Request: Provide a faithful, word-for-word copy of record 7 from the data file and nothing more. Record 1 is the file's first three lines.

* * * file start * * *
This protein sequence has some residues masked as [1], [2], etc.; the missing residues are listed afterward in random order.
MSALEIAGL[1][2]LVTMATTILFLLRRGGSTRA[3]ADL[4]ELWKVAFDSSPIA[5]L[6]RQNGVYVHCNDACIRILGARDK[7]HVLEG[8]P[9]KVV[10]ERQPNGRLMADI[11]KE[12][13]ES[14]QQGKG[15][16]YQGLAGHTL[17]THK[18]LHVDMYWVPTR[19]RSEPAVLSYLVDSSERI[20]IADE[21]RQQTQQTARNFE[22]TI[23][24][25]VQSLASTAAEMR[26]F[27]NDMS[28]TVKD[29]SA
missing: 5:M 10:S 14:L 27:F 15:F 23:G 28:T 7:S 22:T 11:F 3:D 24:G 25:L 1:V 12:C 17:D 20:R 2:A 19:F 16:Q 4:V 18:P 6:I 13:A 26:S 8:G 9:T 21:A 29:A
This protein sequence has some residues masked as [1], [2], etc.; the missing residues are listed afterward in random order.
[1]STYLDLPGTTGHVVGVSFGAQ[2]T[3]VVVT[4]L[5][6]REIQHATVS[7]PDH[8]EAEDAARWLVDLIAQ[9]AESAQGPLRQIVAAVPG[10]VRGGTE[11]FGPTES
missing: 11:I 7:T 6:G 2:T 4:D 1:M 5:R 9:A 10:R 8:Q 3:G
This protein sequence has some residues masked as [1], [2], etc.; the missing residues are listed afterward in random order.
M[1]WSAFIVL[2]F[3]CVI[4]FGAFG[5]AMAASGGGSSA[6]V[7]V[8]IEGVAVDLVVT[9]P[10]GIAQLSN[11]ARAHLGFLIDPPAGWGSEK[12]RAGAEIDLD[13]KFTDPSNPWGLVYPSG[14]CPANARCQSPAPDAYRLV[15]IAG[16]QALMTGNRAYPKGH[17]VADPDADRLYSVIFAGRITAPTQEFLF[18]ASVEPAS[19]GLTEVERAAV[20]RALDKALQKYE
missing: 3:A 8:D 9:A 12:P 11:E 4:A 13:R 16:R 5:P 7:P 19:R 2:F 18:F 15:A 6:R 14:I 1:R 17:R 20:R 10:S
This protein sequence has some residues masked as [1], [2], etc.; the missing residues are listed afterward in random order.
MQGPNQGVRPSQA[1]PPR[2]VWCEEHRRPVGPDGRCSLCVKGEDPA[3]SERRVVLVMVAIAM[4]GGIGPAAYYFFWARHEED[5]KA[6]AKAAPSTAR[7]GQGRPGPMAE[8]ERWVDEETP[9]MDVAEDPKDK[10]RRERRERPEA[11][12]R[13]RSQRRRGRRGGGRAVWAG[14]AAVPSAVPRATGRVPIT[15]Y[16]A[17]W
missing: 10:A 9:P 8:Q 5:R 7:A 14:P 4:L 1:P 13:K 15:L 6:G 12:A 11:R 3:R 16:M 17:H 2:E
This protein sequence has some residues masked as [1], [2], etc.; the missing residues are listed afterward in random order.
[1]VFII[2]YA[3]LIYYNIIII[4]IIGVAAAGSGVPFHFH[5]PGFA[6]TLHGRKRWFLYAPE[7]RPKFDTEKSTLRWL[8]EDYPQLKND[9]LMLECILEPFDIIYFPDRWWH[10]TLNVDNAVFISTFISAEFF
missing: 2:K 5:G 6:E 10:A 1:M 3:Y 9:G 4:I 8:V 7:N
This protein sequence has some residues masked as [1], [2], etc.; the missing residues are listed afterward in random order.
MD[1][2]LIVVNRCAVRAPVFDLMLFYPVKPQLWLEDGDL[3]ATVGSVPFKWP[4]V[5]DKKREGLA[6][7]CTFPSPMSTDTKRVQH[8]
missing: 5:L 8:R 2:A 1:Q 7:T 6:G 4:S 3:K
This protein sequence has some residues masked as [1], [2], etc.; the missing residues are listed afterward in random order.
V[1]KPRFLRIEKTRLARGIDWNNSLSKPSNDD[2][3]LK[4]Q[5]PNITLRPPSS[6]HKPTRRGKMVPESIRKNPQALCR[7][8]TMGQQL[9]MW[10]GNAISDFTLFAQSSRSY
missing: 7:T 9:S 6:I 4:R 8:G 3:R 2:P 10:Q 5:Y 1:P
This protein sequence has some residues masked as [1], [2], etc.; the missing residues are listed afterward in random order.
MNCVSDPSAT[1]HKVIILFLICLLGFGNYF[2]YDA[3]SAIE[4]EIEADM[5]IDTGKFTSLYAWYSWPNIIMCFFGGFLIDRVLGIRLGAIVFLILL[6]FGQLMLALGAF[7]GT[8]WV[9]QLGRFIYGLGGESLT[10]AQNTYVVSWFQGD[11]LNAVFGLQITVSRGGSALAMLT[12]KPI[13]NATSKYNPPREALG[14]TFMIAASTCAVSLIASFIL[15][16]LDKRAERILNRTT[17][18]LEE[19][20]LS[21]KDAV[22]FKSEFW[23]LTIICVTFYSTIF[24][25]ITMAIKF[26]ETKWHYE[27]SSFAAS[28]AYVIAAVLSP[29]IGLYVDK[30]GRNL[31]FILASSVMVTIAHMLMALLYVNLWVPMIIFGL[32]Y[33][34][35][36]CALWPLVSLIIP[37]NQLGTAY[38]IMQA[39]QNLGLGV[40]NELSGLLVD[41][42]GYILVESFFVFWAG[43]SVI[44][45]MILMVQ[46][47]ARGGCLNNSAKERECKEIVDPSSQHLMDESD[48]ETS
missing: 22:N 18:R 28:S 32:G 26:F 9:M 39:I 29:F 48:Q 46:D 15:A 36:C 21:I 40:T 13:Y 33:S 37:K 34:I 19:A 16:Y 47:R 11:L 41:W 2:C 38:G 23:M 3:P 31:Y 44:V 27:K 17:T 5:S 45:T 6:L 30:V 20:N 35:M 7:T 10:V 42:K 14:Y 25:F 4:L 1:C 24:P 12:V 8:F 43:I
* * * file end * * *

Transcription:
This protein sequence has some residues masked as [1], [2], etc.; the missing residues are listed afterward in random order.
V[1]KPRFLRIEKTRLARGIDWNNSLSKPSNDD[2][3]LK[4]Q[5]PNITLRPPSS[6]HKPTRRGKMVPESIRKNPQALCR[7][8]TMGQQL[9]MW[10]GNAISDFTLFAQSSRSY
missing: 7:T 9:S 6:I 4:R 8:G 3:R 2:P 10:Q 5:Y 1:P